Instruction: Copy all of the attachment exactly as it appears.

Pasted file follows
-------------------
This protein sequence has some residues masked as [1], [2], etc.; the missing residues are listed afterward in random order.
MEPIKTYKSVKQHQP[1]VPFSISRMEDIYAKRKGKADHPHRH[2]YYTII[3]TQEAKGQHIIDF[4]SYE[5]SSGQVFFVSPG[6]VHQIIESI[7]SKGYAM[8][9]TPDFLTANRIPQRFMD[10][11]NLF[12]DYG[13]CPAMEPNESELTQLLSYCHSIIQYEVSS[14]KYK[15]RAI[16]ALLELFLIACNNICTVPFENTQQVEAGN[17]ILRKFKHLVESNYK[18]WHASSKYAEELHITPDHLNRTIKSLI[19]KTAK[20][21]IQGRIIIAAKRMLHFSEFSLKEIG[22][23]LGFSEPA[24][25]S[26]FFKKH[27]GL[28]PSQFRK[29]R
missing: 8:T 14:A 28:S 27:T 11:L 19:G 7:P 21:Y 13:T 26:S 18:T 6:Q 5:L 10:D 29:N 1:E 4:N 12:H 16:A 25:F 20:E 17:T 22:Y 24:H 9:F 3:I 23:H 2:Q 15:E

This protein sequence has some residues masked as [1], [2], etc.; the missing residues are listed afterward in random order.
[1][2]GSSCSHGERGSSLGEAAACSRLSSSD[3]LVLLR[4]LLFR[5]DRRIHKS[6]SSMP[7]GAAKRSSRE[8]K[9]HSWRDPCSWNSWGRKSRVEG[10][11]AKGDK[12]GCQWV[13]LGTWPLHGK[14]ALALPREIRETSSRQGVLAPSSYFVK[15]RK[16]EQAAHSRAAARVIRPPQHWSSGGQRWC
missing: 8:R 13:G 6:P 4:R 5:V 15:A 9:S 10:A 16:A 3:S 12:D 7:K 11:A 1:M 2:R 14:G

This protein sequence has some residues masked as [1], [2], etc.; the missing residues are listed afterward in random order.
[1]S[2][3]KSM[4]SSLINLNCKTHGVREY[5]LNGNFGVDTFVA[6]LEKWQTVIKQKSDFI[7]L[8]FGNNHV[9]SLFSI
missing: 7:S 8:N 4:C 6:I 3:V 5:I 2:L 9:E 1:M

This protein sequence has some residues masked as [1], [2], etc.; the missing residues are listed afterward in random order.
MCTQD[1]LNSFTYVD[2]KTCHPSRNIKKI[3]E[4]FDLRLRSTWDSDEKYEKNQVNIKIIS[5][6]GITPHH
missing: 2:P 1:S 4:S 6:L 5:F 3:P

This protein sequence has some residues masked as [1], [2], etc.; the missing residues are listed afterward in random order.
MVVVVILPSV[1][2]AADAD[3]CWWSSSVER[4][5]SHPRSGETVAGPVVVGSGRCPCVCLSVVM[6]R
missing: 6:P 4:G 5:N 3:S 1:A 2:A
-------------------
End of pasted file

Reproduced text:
This protein sequence has some residues masked as [1], [2], etc.; the missing residues are listed afterward in random order.
MEPIKTYKSVKQHQP[1]VPFSISRMEDIYAKRKGKADHPHRH[2]YYTII[3]TQEAKGQHIIDF[4]SYE[5]SSGQVFFVSPG[6]VHQIIESI[7]SKGYAM[8][9]TPDFLTANRIPQRFMD[10][11]NLF[12]DYG[13]CPAMEPNESELTQLLSYCHSIIQYEVSS[14]KYK[15]RAI[16]ALLELFLIACNNICTVPFENTQQVEAGN[17]ILRKFKHLVESNYK[18]WHASSKYAEELHITPDHLNRTIKSLI[19]KTAK[20][21]IQGRIIIAAKRMLHFSEFSLKEIG[22][23]LGFSEPA[24][25]S[26]FFKKH[27]GL[28]PSQFRK[29]R
missing: 8:T 14:A 28:S 27:T 11:L 19:G 7:P 21:Y 13:T 26:S 18:T 6:Q 5:L 10:D 29:N 1:E 4:N 12:H 16:A 25:F 20:E 17:T 22:Y 24:H 9:F 3:I 23:H 2:Q 15:E

This protein sequence has some residues masked as [1], [2], etc.; the missing residues are listed afterward in random order.
[1][2]GSSCSHGERGSSLGEAAACSRLSSSD[3]LVLLR[4]LLFR[5]DRRIHKS[6]SSMP[7]GAAKRSSRE[8]K[9]HSWRDPCSWNSWGRKSRVEG[10][11]AKGDK[12]GCQWV[13]LGTWPLHGK[14]ALALPREIRETSSRQGVLAPSSYFVK[15]RK[16]EQAAHSRAAARVIRPPQHWSSGGQRWC
missing: 8:R 13:G 6:P 4:R 5:V 15:A 9:S 10:A 16:A 3:S 12:D 7:K 11:A 1:M 2:R 14:G

This protein sequence has some residues masked as [1], [2], etc.; the missing residues are listed afterward in random order.
[1]S[2][3]KSM[4]SSLINLNCKTHGVREY[5]LNGNFGVDTFVA[6]LEKWQTVIKQKSDFI[7]L[8]FGNNHV[9]SLFSI
missing: 7:S 8:N 4:C 6:I 3:V 5:I 2:L 9:E 1:M

This protein sequence has some residues masked as [1], [2], etc.; the missing residues are listed afterward in random order.
MCTQD[1]LNSFTYVD[2]KTCHPSRNIKKI[3]E[4]FDLRLRSTWDSDEKYEKNQVNIKIIS[5][6]GITPHH
missing: 2:P 1:S 4:S 6:L 5:F 3:P

This protein sequence has some residues masked as [1], [2], etc.; the missing residues are listed afterward in random order.
MVVVVILPSV[1][2]AADAD[3]CWWSSSVER[4][5]SHPRSGETVAGPVVVGSGRCPCVCLSVVM[6]R
missing: 6:P 4:G 5:N 3:S 1:A 2:A